a close up of an animal: Use ammonia to stop mosquito bites from itching © Getty Images Use ammonia to stop mosquito bites from itching

If you forget to put on your insect repellent and mosquitoes make a meal of you, stop the itching instantly by applying a drop or two of ammonia directly to the bites. Don’t use ammonia on a bite you’ve already scratched open, though: the itch will be replaced by a nasty sting. Want to prevent those bites in the first place?

Use ammonia to keep animals out of your bin

a close up of a cat: Use ammonia to keep stray animals out of your trash © Getty Images Use ammonia to keep stray animals out of your trash

Few things can be quite as startling as an animal leaping out of your garbage bin just as you’re about to make your weekly rubbish deposit. Keep away strays by spraying the outside and lids of your garbage bins with half-strength ammonia or by spraying the bags inside.

Use ammonia to remove stains from concrete

a dirt road: Use ammonia to remove stains from concrete © Getty Images Use ammonia to remove stains from concrete

Tired of those annoying discolourations on your concrete work? To get rid of them, scrub with 1 cup ammonia diluted in 3.7 litres water. Hose it down well when you’re done.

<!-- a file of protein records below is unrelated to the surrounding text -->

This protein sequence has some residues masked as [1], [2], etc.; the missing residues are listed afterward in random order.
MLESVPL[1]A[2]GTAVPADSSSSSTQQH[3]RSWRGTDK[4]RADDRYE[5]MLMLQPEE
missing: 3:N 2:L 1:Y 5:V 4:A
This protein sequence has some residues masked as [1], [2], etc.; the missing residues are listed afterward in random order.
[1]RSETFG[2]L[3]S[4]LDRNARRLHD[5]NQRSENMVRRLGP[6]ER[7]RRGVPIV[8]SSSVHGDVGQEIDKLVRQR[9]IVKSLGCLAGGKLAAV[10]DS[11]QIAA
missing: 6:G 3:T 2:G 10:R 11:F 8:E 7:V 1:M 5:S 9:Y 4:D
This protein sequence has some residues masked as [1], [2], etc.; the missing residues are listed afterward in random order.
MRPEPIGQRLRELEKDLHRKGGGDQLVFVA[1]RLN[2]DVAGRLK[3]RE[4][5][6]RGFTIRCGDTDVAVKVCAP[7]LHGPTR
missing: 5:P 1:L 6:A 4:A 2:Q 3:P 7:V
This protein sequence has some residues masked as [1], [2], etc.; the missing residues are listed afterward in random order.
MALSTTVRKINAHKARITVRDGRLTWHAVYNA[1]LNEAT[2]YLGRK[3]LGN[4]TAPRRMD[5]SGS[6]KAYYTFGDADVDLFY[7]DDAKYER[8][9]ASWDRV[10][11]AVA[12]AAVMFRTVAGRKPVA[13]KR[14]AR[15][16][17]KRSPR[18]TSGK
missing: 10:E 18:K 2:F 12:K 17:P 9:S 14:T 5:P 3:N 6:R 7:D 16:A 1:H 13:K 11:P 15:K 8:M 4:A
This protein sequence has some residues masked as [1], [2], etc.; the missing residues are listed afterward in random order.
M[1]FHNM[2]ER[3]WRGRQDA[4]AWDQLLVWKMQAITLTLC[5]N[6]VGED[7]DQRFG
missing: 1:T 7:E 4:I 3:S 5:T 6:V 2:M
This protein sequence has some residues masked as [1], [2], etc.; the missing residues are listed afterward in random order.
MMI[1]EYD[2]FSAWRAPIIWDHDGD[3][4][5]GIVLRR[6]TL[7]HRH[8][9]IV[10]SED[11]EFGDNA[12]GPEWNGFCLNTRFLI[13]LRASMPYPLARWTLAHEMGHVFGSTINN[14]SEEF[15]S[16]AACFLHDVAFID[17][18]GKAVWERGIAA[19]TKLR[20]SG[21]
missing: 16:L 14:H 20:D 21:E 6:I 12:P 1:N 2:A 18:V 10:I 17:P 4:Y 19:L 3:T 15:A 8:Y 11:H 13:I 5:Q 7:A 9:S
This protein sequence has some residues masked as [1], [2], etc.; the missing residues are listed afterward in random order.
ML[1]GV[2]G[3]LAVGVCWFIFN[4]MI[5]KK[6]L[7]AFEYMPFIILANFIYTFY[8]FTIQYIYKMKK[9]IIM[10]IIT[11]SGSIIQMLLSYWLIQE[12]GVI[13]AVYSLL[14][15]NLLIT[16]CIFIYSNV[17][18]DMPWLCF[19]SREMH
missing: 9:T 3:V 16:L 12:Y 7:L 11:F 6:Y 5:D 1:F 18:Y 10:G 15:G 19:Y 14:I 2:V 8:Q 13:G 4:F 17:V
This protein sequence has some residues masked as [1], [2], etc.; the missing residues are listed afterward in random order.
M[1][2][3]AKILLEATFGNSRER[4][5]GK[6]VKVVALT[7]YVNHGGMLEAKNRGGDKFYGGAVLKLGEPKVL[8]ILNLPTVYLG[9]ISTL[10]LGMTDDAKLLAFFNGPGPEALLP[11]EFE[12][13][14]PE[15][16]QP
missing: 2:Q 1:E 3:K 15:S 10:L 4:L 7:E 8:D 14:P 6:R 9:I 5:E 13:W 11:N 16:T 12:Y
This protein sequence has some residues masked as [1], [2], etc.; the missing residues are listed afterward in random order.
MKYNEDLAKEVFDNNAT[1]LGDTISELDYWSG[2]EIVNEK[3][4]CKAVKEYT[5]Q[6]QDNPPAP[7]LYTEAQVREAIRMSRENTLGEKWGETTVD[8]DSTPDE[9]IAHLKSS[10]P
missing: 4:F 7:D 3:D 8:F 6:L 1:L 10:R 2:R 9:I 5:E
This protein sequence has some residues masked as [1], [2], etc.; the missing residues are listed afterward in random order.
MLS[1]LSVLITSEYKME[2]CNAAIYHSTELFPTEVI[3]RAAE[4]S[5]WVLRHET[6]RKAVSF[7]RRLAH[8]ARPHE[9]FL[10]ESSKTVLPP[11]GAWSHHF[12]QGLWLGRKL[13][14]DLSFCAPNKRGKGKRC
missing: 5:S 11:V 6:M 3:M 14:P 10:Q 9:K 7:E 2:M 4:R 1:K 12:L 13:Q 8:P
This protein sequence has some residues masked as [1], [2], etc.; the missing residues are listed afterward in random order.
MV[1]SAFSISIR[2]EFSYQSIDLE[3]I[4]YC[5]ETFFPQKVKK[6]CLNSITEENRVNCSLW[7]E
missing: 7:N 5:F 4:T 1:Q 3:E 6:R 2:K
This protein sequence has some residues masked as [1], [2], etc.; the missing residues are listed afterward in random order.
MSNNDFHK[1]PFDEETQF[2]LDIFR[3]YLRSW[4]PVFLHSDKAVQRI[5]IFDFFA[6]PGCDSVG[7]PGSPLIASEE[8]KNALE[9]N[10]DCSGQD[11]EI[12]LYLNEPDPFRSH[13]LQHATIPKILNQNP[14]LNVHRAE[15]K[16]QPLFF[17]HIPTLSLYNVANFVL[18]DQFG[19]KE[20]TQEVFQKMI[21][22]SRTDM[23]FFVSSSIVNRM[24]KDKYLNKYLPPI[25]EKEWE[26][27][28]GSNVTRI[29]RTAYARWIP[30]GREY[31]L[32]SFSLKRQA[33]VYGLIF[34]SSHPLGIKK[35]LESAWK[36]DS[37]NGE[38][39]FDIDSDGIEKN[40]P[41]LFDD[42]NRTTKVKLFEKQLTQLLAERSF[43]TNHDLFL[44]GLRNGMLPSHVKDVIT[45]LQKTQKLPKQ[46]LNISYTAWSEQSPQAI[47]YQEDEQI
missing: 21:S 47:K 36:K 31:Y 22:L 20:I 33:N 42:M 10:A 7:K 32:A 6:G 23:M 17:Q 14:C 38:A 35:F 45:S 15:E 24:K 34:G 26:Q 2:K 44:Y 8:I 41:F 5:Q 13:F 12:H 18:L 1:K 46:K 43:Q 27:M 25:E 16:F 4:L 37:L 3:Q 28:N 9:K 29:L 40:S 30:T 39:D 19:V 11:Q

Use ammonia to fight mildew

a close up of a window: Use ammonia to clean fireplace doors © Getty Images Use ammonia to clean fireplace doors

Ammonia and bleach are equally effective weapons in the battle against mould and mildew. However, each has its own distinct applications and under no conditions should the two ever be combined. Reach for the ammonia for the following chores, but be sure you use it in a well-ventilated area, and don’t forget to wear rubber gloves:

Clean the mildew off unfinished wooden patio furniture and picnic tables with a mixture of 1 cup ammonia, ½-cup vinegar, ¼-cup baking soda, and 3.7 litres water. Rinse off thoroughly and use an old terrycloth towel to absorb excess moisture.

To remove mildew from painted outdoor surfaces, use the same combination of ingredients.

To remove mildew from wicker furniture, wash it down with a solution of 2 tablespoons ammonia in 3.7 litres water. Use an old toothbrush to get into that hard-to-reach twists and turns. Rinse well and let air-dry.

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Source: RD Canada